Extracted from Wine Spectator On-line March 2008 by Jacob Gaffney
People in their mid-40s to mid-60s who decide to take up moderate drinking, even after a lifetime of abstention, are likely to have healthier hearts when compared to lifelong nondrinkers, according to a study in the March issue of the American Journal of Medicine. In addition, those who chose wine as their primary alcoholic beverage were less likely to experience cardiovascular troubles such as heart attack or coronary heart disease than beer or spirits drinkers.
According to the text of the study, previous research has shown a beneficial effect on heart function from moderate alcohol consumption, defined as one drink a day for women and two for men.
King's team found that those who began drinking moderately during the study were 38 percent less likely to have an observable heart-related health issue than those who reported lifetime non-drinking. Those who took up heavier drinking, by comparison, were 42 percent more likely to have cardiovascular troubles than abstainers.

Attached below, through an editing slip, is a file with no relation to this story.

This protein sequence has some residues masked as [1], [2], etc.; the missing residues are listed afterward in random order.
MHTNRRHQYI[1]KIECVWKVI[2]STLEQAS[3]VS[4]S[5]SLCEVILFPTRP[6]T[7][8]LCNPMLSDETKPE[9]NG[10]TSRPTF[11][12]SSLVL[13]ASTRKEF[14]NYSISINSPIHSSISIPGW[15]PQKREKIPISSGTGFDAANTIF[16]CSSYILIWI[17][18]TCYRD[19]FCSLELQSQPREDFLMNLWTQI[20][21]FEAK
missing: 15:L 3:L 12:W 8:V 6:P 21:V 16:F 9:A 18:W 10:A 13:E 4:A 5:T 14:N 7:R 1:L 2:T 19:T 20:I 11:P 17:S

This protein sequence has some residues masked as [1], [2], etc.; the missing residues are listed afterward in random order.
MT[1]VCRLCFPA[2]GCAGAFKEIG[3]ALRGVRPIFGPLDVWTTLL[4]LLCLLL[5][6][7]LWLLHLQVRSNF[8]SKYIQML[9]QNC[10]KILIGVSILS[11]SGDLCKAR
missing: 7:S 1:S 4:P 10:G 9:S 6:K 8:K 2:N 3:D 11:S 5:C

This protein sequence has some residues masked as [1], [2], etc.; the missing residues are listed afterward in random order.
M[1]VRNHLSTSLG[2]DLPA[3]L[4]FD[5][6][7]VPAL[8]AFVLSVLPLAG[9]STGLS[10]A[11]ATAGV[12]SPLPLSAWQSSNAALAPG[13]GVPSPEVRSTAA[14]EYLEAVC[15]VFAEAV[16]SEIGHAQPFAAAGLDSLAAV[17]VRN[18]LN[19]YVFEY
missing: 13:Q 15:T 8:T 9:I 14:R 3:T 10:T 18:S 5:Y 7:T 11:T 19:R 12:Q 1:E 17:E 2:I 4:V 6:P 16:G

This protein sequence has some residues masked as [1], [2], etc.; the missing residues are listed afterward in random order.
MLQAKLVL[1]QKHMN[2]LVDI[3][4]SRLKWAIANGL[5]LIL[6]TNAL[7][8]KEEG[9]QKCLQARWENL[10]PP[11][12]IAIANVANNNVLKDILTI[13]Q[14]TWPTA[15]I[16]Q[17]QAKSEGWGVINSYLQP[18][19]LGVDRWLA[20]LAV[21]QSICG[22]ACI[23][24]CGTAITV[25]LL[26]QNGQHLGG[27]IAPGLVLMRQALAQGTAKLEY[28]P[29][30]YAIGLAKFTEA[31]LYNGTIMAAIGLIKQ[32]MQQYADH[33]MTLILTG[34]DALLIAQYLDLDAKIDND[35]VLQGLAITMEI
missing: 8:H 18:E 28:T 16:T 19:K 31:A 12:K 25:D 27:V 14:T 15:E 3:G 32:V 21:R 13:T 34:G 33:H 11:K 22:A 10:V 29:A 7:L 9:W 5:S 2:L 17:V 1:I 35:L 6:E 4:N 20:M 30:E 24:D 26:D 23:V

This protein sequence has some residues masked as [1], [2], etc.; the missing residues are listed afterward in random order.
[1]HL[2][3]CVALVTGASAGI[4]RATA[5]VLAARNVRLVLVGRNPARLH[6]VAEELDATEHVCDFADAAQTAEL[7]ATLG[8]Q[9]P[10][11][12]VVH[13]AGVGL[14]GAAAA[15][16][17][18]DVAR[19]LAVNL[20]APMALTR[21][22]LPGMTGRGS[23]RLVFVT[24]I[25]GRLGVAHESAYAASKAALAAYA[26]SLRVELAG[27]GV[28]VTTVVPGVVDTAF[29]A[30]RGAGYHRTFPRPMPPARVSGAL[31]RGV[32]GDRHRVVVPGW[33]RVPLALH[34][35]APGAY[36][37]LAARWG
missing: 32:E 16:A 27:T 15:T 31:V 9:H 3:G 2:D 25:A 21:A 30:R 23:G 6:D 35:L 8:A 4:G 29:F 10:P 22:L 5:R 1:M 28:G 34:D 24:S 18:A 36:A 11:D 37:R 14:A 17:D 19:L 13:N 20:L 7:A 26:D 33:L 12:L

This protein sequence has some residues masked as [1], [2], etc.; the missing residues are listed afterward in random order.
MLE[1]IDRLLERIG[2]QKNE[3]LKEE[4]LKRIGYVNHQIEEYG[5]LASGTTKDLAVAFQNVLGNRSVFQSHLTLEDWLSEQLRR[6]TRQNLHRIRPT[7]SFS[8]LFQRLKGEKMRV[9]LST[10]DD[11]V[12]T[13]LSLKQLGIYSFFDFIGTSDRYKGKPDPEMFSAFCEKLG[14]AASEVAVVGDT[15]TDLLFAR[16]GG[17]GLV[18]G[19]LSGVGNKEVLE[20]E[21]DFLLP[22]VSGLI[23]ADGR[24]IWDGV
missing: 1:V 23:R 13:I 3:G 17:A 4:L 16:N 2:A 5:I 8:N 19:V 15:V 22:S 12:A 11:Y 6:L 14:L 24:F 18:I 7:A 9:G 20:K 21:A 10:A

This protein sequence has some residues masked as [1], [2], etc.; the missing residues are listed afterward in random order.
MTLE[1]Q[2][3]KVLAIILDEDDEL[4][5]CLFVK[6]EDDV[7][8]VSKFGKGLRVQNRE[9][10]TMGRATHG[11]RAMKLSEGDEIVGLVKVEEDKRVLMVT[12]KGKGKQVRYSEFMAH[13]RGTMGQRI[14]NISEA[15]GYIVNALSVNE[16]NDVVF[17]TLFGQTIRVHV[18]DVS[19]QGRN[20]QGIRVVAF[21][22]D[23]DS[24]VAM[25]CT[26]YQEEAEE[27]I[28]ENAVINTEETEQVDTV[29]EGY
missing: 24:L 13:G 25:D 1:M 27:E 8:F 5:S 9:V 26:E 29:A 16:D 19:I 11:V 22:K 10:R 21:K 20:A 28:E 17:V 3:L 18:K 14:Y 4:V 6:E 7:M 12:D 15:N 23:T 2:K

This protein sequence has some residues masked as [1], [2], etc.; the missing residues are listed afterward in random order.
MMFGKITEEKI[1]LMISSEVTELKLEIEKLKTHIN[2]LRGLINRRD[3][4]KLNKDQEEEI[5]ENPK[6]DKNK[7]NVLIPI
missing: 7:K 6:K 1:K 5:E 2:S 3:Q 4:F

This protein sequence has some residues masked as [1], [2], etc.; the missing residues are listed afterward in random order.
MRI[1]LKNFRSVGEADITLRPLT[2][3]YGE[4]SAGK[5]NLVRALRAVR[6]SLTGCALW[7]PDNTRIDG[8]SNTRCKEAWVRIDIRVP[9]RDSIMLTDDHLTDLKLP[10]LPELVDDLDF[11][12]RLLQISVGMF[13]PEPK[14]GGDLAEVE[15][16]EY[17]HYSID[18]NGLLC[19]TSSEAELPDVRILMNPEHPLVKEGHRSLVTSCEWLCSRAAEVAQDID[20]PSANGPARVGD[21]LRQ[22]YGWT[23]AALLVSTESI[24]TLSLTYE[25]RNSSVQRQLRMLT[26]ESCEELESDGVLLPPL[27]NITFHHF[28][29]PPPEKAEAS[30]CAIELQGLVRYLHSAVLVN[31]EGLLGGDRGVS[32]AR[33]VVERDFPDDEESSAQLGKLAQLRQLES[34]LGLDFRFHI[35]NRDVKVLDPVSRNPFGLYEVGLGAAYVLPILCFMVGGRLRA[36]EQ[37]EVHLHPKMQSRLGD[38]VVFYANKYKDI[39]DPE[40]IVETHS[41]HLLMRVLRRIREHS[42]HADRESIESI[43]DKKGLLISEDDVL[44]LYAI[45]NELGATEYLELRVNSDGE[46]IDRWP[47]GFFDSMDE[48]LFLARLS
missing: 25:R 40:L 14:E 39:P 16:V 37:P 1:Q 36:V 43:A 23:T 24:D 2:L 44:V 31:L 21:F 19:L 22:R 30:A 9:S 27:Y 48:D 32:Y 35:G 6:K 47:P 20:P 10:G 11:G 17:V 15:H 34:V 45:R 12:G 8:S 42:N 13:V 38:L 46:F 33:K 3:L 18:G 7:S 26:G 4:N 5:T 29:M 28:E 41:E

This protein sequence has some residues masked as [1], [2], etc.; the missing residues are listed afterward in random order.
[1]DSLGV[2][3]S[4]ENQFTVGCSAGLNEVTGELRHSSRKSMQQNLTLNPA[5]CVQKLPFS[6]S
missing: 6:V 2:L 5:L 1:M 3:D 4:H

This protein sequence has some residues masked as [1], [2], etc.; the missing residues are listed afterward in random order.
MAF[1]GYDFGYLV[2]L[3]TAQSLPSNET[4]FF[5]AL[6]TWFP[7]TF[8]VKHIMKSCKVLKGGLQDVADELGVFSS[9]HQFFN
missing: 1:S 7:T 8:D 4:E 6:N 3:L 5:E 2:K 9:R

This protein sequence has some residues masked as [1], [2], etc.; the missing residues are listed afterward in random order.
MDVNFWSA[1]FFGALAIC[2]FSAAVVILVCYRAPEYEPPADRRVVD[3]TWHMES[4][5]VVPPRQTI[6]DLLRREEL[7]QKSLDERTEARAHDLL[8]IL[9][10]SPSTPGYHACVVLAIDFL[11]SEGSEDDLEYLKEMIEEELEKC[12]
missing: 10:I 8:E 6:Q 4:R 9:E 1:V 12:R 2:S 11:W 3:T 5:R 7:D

When the scientists separated the results according to beverage preference, they found that for the 133 subjects who reported drinking primarily wine, their risk of suffering a cardiovascular event was 68 percent less than that of nondrinkers. Beer and spirits drinkers benefited as well, but showed only a 29 percent lower risk of experiencing a heart problem. King said that the additional observed cardiovascular benefit for those who begin drinking wine in middle age was "consistent with recent studies showing a slight advantage to wine drinkers."